* MSCI Asia ex-Japan on track for weekly losses
* Dollar buoyed by higher U.S. Treasury yields
* Oil holds on to most of its overnight gains on OPEC deal
TOKYO, Dec 1 (Reuters) - Asian shares pushed higher on Friday, cheered by Wall Street gains after apparent progress on U.S. tax legislation as investors waited for the Senate's vote, while higher U.S. Treasury yields underpinned the dollar.
MSCI's broadest index of Asia-Pacific shares outside Japan was up 0.1 percent. For the week, it was 2.6 percent lower.
Japan's Nikkei stock index was up 0.8 percent in early trade, on track to gain 1.6 percent for the week.
"The Nikkei got a lift from the stronger dollar, while the market's main focus is now whether the tax bill will pass or not," said Yutaka Miura, a senior technical analyst at Mizuho Securities in Tokyo.
On Wall Street overnight, major indexes marked gains, with sentiment lifted by apparent progress toward passage of the tax reform legislation. The S&P 500 hit a record closing high and the Dow Jones industrial average topped the 24,000 mark for the first time.
Chances of passage of a Senate tax bill rose with the endorsement of Senator John McCain, as that branch of Congress moved toward a decisive vote. The House approved its own tax bill on Nov. 16.
News of McCain's endorsement pushed up U.S. Treasury yields to five-week highs, which underpinned the recently beleaguered dollar.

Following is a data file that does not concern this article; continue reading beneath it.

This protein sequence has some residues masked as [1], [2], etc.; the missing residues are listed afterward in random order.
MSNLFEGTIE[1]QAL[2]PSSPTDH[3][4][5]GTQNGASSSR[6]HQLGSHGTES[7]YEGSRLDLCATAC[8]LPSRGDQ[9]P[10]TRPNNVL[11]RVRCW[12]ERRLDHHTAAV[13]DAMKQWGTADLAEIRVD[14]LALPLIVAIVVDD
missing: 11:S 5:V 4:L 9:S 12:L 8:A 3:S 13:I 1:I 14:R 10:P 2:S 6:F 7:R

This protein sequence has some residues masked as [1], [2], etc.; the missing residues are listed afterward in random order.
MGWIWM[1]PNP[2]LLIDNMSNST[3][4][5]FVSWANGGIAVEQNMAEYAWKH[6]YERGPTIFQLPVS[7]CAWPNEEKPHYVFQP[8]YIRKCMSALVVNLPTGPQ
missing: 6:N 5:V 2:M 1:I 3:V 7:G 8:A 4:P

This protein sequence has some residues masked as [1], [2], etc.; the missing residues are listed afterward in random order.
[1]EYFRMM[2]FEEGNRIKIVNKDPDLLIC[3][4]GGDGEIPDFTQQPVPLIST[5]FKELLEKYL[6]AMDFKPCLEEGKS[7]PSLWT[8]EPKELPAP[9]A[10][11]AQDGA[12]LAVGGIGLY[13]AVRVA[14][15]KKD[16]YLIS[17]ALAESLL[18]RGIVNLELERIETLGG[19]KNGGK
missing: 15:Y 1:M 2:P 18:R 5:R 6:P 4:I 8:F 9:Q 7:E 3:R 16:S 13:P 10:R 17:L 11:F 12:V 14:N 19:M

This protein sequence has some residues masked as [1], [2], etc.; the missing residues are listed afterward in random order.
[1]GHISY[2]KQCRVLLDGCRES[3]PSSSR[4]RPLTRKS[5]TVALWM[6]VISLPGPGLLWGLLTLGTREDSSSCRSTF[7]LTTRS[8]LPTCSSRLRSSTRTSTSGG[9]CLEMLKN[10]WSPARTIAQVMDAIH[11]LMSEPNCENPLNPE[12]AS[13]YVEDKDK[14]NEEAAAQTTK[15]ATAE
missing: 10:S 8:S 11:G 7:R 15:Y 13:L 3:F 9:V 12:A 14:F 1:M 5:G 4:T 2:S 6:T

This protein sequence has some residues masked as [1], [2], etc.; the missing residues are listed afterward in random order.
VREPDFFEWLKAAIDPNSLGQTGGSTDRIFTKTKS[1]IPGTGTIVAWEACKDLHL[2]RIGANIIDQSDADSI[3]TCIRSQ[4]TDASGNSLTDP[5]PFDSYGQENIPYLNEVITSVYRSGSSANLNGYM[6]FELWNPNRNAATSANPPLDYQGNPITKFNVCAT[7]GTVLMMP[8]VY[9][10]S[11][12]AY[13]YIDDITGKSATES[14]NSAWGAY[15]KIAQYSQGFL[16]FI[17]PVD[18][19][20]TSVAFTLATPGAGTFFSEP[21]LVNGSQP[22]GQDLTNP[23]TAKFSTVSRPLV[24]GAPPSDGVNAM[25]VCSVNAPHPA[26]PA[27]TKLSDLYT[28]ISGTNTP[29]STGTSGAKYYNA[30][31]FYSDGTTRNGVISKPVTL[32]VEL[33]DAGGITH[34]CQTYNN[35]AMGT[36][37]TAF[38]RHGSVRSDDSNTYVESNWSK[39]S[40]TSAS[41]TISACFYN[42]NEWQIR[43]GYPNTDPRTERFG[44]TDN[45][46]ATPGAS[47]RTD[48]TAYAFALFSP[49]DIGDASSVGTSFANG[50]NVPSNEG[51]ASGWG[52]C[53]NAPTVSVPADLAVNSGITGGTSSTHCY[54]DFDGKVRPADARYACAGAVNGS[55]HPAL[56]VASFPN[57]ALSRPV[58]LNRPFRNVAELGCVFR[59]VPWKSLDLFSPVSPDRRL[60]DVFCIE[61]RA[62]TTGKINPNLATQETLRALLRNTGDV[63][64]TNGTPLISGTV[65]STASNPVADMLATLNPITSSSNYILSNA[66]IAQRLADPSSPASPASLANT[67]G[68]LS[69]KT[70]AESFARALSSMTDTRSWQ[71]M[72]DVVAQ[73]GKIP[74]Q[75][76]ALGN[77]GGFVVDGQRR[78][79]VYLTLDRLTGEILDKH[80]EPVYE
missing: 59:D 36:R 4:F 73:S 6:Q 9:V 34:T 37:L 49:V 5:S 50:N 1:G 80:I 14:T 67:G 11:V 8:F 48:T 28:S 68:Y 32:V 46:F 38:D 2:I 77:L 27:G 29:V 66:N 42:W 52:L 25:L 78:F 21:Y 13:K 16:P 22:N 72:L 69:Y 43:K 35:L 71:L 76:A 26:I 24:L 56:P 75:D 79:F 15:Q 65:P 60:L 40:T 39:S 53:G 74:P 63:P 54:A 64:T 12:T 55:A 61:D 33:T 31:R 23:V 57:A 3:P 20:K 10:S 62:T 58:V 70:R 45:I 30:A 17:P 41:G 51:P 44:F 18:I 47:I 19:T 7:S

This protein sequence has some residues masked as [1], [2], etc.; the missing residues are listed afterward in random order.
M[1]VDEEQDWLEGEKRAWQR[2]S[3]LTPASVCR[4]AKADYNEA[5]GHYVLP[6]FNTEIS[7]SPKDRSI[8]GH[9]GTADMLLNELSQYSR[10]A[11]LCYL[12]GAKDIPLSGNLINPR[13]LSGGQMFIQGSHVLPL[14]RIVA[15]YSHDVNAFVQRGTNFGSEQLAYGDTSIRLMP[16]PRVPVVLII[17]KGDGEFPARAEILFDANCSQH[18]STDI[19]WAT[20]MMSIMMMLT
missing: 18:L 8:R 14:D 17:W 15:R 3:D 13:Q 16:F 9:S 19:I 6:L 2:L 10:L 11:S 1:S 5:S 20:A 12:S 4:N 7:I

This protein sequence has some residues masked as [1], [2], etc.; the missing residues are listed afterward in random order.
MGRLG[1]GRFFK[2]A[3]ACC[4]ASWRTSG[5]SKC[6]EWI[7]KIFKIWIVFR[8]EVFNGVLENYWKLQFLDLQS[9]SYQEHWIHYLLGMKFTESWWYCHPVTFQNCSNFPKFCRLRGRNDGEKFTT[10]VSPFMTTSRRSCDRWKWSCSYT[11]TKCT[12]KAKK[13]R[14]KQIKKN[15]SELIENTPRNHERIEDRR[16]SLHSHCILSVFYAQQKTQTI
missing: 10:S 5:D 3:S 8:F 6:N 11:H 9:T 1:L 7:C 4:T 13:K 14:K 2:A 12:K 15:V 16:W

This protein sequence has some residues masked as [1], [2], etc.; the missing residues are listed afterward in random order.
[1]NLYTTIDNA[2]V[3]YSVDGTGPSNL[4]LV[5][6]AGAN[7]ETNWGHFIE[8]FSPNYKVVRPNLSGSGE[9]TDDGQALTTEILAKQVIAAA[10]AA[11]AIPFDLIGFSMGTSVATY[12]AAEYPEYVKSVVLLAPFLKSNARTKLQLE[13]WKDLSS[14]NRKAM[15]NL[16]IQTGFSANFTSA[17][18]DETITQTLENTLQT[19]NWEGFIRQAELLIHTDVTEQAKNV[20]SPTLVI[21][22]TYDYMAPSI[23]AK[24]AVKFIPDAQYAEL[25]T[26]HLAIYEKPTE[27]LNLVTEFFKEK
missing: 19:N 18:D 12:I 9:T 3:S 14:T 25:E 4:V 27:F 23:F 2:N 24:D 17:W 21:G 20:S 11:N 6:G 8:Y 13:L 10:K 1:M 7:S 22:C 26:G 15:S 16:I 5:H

The 10-year Treasury yield stood at 2.415 percent in early Asian trade, steady from its U.S. close on Thursday, and above Wednesday's U.S. close of 2.322 percent.
The dollar was steady on the day 112.54 yen after touching 112.690 earlier, its highest since Nov. 21, moving away from a 10-week low of 110.85 yen touched on Monday.
The euro was also steady at $1.1908, below a two-month peak of $1.1961 scaled on Monday.
Bitcoin was up 1.1 percent at $10,042, moving away from the previous session's low of $9,000, and well shy of this week's record high of $11,395.
Crude oil futures edged down but held on to most of their gains made on Thursday after OPEC and non-OPEC producers led by Russia agreed to extend output cuts until the end of 2018, while also signalling a possible early exit from the deal if the market overheats. U.S. crude futures were down 3 cents, or 0.1 percent, at $57.37 a barrel. For November, U.S. crude added 5.5 percent.
(Reporting by Lisa Twaronite; Editing by Sam Holmes)